Case study: Sepior receives €2 million from EU

Sepior is a Danish cyber security company that was founded in 2013 when it received €500,000 in funding from both a local seed fund and business angels.
In 2015 the initial product (encryption software to protect cloud data from hacking) was finalised and tested by a number of potential customers. Sepior, together with some partners, applied for EU funding of approximately €2,300,000 to be used for further R&D and further market development. The money was provided by the EU support programme SME Instruments Phase 2, which provides public grants up to €2,500,000 to cover up to 70 per cent of project costs. Why was Sepior (of which the author of this blog is co-founder) successful in their grant application?

 

1. Sepior found a public grant topic that fitted them very well.

The specific SME instrument topic was: “The Open and Disruptive Innovation (ODI) scheme aims to foster the development of fast-growing, innovative SMEs with promising, close-to market ideas bearing high disruptive potential in terms of products, services, models, and markets”. Here was a grant allocation clearly aimed at SMEs like Sepior, who were close to market (the core product was already developed) and had disruptive potential. Sepior had developed a ground-breaking technology that had the potential to disrupt the way we protect cloud data; all in all, a very good fit between grant topic and the project.

2. Sepior had a very strong team with external support:
Sepior is lucky to have a world-class technical team and one of its co-founders is one of the most cited researchers in the world within cryptography. This was a very important part of the successful grant application. In addition, Sepior asked outside opinion leaders in IT security to write letters of support which they included in the application. These letters gave even more credibility to the team.
3. Sepior showed credible co-financing:
When a relatively small startup asks for a €2 million grant, that pays up to 70 per cent of the costs, you don’t need a maths degree to figure out they also need significant co-financing. To improve the credibility of our application, and in order to convince the grant body we could secure such co-financing, we asked both existing and potential investors to demonstrate their interest in co-financing via letters of intent we included in the application. Together with extensive calculations on how we would cover the financing needs, that documentation was essential for us getting a positive review of our application.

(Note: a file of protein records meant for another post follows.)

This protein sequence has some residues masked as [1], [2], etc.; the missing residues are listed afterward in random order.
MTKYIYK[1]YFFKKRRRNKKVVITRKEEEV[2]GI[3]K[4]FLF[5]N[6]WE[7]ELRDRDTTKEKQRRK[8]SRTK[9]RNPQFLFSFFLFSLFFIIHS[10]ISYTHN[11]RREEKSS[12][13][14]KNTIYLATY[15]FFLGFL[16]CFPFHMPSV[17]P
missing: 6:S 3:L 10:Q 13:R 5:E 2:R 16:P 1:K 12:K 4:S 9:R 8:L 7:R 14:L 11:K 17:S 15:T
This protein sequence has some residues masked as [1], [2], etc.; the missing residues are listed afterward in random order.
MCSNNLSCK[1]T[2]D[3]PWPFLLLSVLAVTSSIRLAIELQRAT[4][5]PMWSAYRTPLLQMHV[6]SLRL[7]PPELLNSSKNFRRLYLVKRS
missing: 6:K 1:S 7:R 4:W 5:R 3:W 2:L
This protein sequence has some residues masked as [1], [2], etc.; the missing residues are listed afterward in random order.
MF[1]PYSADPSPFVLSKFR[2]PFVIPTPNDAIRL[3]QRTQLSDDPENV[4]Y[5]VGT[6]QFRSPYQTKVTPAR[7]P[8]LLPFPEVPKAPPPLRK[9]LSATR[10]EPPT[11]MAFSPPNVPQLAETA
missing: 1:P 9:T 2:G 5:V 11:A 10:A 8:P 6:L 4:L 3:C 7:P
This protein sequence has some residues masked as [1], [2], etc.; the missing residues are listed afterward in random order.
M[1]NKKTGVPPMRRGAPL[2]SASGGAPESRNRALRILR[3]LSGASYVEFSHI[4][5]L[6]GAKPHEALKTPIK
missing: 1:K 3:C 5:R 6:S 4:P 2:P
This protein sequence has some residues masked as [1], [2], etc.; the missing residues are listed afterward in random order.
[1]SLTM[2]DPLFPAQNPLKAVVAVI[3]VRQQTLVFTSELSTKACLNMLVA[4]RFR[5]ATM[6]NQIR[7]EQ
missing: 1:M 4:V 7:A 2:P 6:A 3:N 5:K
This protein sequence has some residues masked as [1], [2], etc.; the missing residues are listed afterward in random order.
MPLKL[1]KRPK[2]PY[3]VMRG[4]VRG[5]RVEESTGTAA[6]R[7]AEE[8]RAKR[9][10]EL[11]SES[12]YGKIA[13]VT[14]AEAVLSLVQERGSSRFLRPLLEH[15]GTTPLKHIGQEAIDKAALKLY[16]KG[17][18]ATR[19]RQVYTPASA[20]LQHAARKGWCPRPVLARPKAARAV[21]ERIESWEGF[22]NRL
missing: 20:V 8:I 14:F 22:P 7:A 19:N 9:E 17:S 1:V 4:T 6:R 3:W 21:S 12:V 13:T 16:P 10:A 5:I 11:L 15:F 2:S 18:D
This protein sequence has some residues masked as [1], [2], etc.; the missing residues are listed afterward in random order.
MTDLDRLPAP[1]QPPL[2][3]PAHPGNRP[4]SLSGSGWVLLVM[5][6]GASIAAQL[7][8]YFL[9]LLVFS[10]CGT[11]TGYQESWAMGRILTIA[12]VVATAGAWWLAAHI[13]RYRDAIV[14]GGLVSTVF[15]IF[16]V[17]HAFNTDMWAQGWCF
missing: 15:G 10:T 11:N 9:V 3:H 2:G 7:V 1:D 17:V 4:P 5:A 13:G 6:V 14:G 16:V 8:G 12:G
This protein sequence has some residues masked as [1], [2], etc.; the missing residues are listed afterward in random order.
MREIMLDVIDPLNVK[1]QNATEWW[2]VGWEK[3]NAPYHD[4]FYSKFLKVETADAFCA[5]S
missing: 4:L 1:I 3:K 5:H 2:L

4. Sepior spent a lot of time and used external experts:
The team behind Sepior was lucky that some of them had extensive experience in writing other EU grant applications while others had extensive experience in writing business plans and investor material. Compared to the average startup, we had the skills needed to write the application, and we literally spent hundreds of hours on it. The first time we submitted the application it didn’t get over the threshold. This highlights both the tough competition and how hard it is to write an application if you haven’t applied for the specific grant before and don’t know exactly what the evaluators are looking for. After the first attempt, we were close to the goal and decided to ask an outside expert to review our application and propose changes. The input from that expert, and the further hundreds of hours spent on revising the application, were essential for getting the grant the second time we applied.

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If you are interesting in knowing more about startup funding, then consider participating in one of Nicolaj Højer’s hands-on master classes. Next is to be held in Copehagen on May 3rd: Sign up here.

Executive summary for startups raising capital

I find the executive summary to be the single most important piece for investor-material for startups.

That’s because most investors  (business angels, VCs etc.) receive several hounded investment-proposals from startups per year, but on average invest in less than 1 % of the startups. The ability to say no  to startups- very fast –  therefore becomes a core competence of early-stage investors.

This no/maybe decision will be taken within a few minutes, and no-one reads an entire business plan or even a 15-page investor-deck. The startup needs to be able to explain why it has potential much faster. This is where the executive summary comes in, since it explains the whole story on a single page.

You can find my notes on how to write an effective Executive Summary in my presentation: Executive summary for startups seeking funding

 

 

Startup funding in Norway: LAVO app

Case Study: LAVO app – Know your customers and get the right people on board.

LAVO is a mobile app in the social media domain. Users set, follow and respond to video ‘challenges’, where they capture exciting moments and add music to bring their footage alive. Founded in 2015, the Norwegian company bootstrapped until the first angel investment round in 2016.